For those on a budget, it is a good starting option for smaller or less-demanding aquariums. It is also ideal for planted tanks, providing optimal growing conditions. However, it is crucial to choose compatible species with an undergravel filter, ensuring the substrate layer remains intact and efficient filtration is successful.
A surface skimmer is an unusual type of filter designed to remove debris before it sinks to the substrate. They sit on the top of your aquarium, using suction to draw water through a filter cartridge, helping to prevent a build-up of debris on the water’s surface.
- They are compact and discreet, making them a great option for display tanks.
- Surface skimmers are energy-efficient, requiring little power to run.
- They are effective at removing organic debris from the water’s surface, improving water quality.
- They’re not ideal for heavy bioloads, as the filter cartridge needs to be replaced frequently.
- They offer limited mechanical and biological filtration and work best when combined with another filter type.
- Pump noise may be present, especially if the water level is not maintained correctly.
I have never personally used a surface skimmer, but I have friends who have had great results with them. One of the benefits of the surface skimmer is the discreet way it operates without interfering with the aquarium’s aesthetic. The drawback is that they do not offer comprehensive filtration, and it’s best to combine them with other filter types to ensure healthy water conditions.
Their effectiveness is impressive, even with just small power input and the need for infrequent maintenance. Ultimately it is a decision based on tank occupants, its size, and if additional filters are required to work alongside this product to acquire an optimal environment.
A sump filter consists of a separate tank underneath your aquarium that holds the filter media and a water pump. Water drains from the main aquarium into the sump tank, passes through the filter media before being pumped back to the main aquarium.
- Sump filters offer excellent filtration, making them a great option for large aquariums with a heavy bioload.
- They can be customized with different filter media to achieve precise water parameters.
- They offer a discreet way of housing equipment like heaters and protein skimmers.
- They require more significant upfront investment to buy the sump, pump and filter media than many other filter types.
- Installation can be complicated, requiring knowledge of plumbing.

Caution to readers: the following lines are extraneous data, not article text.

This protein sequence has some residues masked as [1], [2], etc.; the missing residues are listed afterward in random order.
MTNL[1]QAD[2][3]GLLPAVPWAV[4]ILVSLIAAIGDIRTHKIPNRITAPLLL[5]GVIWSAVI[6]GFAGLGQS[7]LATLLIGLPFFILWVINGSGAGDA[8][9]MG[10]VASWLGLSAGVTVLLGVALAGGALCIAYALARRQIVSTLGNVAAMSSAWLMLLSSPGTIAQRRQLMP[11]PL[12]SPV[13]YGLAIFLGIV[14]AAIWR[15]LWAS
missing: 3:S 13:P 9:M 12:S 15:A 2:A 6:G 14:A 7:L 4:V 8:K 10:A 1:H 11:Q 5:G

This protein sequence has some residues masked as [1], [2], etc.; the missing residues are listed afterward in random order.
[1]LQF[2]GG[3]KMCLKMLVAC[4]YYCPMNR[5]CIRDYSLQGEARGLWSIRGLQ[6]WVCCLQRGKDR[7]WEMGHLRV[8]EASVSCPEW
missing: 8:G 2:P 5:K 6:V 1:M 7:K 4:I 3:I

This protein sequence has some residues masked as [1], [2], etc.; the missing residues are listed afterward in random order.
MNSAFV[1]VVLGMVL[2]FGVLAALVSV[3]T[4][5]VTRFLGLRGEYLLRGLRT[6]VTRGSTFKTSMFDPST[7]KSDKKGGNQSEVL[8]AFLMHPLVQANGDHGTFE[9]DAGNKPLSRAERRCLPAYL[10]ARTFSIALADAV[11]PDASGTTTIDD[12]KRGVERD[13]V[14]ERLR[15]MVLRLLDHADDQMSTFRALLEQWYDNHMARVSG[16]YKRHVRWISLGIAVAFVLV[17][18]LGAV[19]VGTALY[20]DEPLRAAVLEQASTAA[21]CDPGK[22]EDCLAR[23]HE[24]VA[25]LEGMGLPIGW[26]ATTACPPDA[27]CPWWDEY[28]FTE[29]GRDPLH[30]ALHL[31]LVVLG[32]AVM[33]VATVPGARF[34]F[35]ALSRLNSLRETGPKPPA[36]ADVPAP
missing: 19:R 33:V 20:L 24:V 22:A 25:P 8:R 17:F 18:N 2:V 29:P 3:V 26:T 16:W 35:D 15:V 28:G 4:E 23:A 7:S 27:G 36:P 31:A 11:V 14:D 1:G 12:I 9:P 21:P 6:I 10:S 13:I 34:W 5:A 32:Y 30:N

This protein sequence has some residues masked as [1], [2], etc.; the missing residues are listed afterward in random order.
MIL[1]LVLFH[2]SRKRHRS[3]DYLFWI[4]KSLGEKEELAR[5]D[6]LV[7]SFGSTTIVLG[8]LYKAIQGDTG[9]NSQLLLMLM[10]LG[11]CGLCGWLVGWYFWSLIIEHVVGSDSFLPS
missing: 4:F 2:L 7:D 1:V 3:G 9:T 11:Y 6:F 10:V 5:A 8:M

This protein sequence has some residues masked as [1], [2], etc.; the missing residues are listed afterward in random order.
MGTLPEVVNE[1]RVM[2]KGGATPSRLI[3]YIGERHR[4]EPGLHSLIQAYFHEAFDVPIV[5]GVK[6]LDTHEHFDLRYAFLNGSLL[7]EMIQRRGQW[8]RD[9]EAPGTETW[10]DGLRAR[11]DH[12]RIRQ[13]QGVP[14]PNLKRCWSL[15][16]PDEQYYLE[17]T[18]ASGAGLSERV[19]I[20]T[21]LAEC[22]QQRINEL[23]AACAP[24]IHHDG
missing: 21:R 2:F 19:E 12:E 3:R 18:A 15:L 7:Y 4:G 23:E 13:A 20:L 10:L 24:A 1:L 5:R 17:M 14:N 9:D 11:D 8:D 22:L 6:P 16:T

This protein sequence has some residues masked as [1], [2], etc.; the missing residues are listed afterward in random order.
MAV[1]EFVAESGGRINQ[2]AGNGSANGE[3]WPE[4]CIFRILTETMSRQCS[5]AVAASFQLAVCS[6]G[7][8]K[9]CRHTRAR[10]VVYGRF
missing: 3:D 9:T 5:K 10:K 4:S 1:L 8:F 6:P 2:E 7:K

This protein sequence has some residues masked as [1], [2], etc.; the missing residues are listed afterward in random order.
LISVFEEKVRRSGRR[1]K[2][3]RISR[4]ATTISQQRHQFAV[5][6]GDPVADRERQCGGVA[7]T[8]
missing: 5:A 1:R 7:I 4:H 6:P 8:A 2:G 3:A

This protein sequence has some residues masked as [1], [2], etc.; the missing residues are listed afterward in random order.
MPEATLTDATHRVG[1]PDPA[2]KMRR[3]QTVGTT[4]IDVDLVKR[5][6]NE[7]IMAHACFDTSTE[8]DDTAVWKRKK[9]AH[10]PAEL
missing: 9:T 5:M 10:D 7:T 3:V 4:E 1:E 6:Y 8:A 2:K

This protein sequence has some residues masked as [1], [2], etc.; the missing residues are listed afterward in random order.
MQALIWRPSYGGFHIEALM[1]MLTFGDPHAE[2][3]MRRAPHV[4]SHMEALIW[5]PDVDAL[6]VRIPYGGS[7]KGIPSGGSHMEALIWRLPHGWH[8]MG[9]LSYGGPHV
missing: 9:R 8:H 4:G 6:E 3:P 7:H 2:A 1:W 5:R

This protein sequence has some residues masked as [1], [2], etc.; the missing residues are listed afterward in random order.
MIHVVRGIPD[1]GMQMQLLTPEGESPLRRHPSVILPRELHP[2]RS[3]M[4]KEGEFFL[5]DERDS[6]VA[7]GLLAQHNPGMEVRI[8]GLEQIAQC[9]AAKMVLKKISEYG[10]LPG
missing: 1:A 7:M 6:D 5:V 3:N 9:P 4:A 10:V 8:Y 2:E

- Because of their location outside the main tank, leaks in the pump or plumbing could cause significant damage.
I’ve never attempted installing a sump filter myself but have seen wonderful results. They are the most efficient filter types available, offering unparalleled biological and mechanical filtration. The primary selling point of sump filters is their ability to house equipment like heaters and skimmers, keeping them hidden from view.
Maintenance is only required for the filter media, which is relatively straightforward. They can be expensive to install, especially if getting professionally installed, but the long-term benefits provided balance this out. If you’re looking to create a perfect environment for your fish and other aquatic species, a sump filter is an excellent investment.
A wet/dry filter, also known as trickle or biological filters, make use of a long, narrow box filled with filter media, such as bio-balls. Water is pumped into the box, trickling down and creating oxygen-rich contact between water and air. Beneficial bacteria colonize the media, removing impurities and creating high-quality water for your fish.
- They are among the most efficient biological filters, great for aquariums with a heavy bioload.
- Wet/dry filters offer excellent water circulation, promoting efficient oxygen exchange.
- They are durable, with filter media lasting up to 2 years before replacement.
- They are relatively expensive, with greater upfront costs than many other filter types.
- They are not suitable for all aquariums as they can create significant levels of noise due to the trickling of water.
- Installation can be more challenging than other filter types, requiring knowledge of plumbing and necessary components.
I have experience using a wet/dry filter, and its efficiency makes it a great choice for larger aquariums. Because of their ability to handle heavy bioloads, they are ideal for species like cichlids which produce a significant amount of waste. Although I have found them to be relatively noisy due to water trickling noise, they provide fantastic biological filtration and are worth considering.
In terms of maintenance, I’ve found them to be among the most straightforward filters to maintain, with their filter media requiring replacement only every couple of years. The initial cost of purchasing the components required, such as the sump, pump, and filter media, does make them a costly investment, but it is worth it in the long-term maintenance and savings.
Choosing the right aquarium filter can make all the difference in keeping a healthy and thriving environment for your fish and aquatic pets. With these nine filter types at your disposal, consider your budget, aquarium size, bioload and other requirements for your specific tank. Which filter type is your preferred choice? Feel free to leave a comment below.